Geology and climate
The area of Otranto has different geological features: conchiferous tufa dating from Pliocene in the inland, large terraces with marked level differences and rocky cliffs of karst origin along the coastline.
The climate is rather mild throughout the year, with the lowest temperature in the month of January (on average 6°-10°) and the highest in the months of July and August (on average 25°-30°). Annual rainfall generally averages from 700 to 800 mm. Otranto is almost swept by quite strong and humid winds.
The river Idro has its source in the Carlo Magno spring (provincial road Otranto-Uggiano La Chiesa), it crosses the valley for about 3 km going past Monte Cavallo, and it flows into the sea near the public gardens. The river has an average flow of 600 lt/sec. It is one of the examples of surface hydrography in the area of Otranto, along with other surface fresh water springs, such as Fontanelle, S. Stefano, S. Andrea and Specchiulla. The aquifer is deeper, with little flow and the highest salinity in the south; less deep, with more flow and fair salty in the north.
The harbour of the little town draws a boundary line between two different kinds of coastline. The coast south of Cape of Otranto up to the small harbour of Porto Badisco features high cliffs dropping sheer to the sea and enchanting creeks, whereas the coast north of Cape of Otranto is low and sandy. The area of Otranto also boasts two basins, Laghi Alimini. They have different origins: Fontanelle wells up from a subterranean spring of fresh water; the brackish waters of Alimini Grande are fed by a canal linked to Fontanelle.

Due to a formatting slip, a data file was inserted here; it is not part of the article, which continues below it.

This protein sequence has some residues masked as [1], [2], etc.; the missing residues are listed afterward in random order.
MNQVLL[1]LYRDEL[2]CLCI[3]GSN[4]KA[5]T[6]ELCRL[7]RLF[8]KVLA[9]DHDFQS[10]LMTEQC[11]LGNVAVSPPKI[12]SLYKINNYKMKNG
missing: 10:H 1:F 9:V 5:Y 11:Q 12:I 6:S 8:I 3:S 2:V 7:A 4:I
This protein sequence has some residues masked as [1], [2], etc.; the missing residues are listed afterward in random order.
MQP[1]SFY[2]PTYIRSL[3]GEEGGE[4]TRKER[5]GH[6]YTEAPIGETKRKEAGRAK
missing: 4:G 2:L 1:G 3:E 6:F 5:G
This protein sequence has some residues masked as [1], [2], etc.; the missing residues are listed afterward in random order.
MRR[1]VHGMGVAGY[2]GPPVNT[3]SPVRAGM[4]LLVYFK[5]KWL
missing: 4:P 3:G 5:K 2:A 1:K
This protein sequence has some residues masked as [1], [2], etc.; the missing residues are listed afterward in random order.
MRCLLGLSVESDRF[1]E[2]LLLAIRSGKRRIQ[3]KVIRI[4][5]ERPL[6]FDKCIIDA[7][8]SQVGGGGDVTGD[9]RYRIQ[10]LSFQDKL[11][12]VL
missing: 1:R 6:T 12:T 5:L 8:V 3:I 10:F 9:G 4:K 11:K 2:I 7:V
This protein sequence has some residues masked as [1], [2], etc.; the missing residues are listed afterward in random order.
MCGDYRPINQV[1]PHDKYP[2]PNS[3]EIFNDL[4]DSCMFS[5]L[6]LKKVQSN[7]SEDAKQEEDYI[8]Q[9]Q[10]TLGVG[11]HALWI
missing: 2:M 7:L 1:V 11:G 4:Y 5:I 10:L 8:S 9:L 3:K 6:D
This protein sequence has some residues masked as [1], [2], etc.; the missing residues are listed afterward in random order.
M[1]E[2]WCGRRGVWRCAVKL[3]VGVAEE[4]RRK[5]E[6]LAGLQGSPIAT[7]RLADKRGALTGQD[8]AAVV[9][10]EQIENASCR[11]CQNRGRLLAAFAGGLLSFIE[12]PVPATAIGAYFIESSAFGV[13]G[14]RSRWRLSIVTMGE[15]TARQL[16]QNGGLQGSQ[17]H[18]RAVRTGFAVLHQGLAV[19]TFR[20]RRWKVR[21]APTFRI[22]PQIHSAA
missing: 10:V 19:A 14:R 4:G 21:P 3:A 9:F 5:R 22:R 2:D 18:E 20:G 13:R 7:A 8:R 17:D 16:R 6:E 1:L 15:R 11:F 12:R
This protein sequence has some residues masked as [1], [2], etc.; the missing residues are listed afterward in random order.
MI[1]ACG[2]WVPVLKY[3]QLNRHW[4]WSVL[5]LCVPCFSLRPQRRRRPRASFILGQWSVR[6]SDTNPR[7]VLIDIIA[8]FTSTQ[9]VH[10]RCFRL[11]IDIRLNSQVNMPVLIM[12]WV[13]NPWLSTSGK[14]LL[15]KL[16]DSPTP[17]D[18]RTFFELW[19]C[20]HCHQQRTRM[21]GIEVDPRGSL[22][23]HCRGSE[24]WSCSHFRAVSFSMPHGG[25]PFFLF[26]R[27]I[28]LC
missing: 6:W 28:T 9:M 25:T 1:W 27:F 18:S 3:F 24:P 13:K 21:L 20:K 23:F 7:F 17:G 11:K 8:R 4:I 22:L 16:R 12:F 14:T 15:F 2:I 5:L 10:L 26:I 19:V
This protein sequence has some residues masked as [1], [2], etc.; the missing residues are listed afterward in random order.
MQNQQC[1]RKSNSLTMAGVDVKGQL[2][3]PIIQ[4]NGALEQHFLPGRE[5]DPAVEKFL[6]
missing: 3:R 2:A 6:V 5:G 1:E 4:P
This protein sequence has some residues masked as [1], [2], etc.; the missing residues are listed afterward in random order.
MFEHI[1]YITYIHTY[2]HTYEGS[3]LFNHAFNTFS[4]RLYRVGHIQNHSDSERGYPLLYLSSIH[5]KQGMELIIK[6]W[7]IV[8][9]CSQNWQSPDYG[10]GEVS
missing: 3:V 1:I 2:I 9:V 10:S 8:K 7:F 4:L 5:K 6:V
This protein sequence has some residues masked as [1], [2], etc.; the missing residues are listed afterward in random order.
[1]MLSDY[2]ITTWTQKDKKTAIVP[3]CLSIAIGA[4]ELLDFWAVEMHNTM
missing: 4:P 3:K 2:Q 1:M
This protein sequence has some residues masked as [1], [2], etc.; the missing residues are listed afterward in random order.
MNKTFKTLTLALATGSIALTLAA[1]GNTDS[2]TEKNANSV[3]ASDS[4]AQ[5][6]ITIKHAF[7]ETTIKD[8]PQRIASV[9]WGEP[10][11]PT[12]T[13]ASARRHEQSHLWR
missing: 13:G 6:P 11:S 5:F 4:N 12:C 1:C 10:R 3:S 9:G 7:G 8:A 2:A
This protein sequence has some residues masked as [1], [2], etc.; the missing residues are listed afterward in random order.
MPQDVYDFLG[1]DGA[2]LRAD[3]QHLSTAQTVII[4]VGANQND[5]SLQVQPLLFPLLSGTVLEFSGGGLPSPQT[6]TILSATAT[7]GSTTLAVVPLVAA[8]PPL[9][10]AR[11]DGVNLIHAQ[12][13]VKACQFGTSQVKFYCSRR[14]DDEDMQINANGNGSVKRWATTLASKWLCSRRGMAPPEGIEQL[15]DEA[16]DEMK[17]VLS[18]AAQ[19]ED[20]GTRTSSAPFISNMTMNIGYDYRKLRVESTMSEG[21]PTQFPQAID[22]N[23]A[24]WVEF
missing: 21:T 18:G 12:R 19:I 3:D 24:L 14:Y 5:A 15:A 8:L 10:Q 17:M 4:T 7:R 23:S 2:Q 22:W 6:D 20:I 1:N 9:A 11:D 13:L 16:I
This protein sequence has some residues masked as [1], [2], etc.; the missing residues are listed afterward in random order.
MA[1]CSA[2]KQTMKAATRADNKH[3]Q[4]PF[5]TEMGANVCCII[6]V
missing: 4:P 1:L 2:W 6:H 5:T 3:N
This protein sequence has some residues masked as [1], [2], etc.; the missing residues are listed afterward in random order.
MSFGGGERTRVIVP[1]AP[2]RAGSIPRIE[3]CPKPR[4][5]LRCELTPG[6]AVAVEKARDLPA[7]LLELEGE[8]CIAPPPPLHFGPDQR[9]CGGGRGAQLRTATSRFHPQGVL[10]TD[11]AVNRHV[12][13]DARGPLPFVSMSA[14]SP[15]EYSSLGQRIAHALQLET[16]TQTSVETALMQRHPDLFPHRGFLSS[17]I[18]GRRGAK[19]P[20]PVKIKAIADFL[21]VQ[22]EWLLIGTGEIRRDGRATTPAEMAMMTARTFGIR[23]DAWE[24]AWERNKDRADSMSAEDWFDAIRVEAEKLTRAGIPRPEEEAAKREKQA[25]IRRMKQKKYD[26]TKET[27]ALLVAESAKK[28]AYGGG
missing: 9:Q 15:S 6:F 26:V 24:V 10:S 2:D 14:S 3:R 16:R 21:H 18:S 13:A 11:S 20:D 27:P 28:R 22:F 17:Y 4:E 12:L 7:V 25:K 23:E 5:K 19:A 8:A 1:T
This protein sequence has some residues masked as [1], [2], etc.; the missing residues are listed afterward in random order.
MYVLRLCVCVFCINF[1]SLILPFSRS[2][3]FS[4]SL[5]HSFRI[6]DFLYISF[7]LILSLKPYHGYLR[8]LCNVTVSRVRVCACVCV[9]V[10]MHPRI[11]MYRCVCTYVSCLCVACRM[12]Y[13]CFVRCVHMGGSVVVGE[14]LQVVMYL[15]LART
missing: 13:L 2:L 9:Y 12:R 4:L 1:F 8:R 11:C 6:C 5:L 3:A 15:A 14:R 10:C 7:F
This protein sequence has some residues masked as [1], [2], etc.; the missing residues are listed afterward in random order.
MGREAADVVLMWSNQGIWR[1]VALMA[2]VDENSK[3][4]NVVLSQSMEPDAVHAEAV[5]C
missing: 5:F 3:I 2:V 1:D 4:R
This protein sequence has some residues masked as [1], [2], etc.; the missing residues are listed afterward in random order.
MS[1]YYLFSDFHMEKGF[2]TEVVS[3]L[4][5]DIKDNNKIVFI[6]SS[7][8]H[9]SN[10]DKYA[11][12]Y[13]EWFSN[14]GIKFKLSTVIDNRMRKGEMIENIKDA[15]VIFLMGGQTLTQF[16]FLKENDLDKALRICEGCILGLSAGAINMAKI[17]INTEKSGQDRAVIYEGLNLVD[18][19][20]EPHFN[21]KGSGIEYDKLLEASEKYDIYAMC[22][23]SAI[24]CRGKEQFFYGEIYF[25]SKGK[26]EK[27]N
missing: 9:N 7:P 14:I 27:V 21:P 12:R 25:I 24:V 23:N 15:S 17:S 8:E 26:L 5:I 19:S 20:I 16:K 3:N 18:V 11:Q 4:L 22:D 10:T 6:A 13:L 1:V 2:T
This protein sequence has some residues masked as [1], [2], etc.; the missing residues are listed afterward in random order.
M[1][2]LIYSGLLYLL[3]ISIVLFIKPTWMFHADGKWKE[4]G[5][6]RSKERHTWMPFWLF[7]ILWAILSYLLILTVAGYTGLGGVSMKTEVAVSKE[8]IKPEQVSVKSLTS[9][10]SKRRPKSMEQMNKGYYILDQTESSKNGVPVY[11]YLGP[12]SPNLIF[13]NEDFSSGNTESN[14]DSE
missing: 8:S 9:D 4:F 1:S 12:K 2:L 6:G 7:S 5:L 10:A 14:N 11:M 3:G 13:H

The whole area has lush vegetation. The most common species, in particular in the area of Laghi Alimini, is undoubtedly the cluster pine (Pinus pinaster). There are also the Aleppo pine (Pinus halepensis) and the umbrella pine (Pinus pinea). In the undergrowth of the many pinewoods you can see the Jerusalem Sage (Phlomis fruticosa), the thyme (Thymus capitatus) and the trilobate sage (Salvia triloba). In the area there is widespread Mediterranean maquis of thick evergreen shrubby vegetation, including lentisk, myrtle, lianes, thyme, as well as clover meadows, field bindweed, cotton thistle and orchids. There are also swamp areas where sedges grow. Plants with coloured flowers are noteworthy as well: gorses, myrtles, strawflower and the garrigue. The old sand dunes which originated in the Alimini area are now the natural habitat of rosemary, tamarisk, juniper, lentisk, myrtle and psammophylous. The endemic flora is mainly made up of some endemisms (Teucrium japygicum, Centaurea japygica, Thymus spinulosus, Crocus Thomasii, Anthemis hydruntina).
There are many other Salentino native species in the area, such as the caper, the tassel hyacinth, the squirting cucumber, the bramble, the corn poppy, the daisy, the oregano, the nettle, the shepherd's purse, the Bermuda grass, the wall racket, the water mint, the sage, the liane, the thyme. Among the evergreen species there are the wild pear, the holm-oak and the arbutus.
However, the emblem of the whole area is the olive tree, not to mention the mulberry and the fig-tree. The soil is suitable for the spontaneous growth of mushrooms, like the morel, saffron milk-cap, blood-stained milk-cap, European white egg, St. Georges mushroom, the fly agaric, panther cap, livid pinkgill, the gill fungus.
As far as quadrupedes are concerned, the fox and the hare are quite present in the area of Otranto. The weasel, the hedgehog and the stone marten are also noteworthy and sometimes you can see some specimen of badger and wildcat, too. Among the Sauria reptiles there are the lizard, the grass snake, the green lizard, the salamandre and the gecko; four-lined snake and the viper are poisonous reptiles. There are many beetle specimens as well.
The habitat of Laghi Alimini can boast different birds and water fauna specimens: sparrows, magpies, quails, woodcocks, turtle doves, thrushes, coots, pheasants, ducks, cormorants, herons, garganeys, African grey parrots, stilts, common mallard and starlings.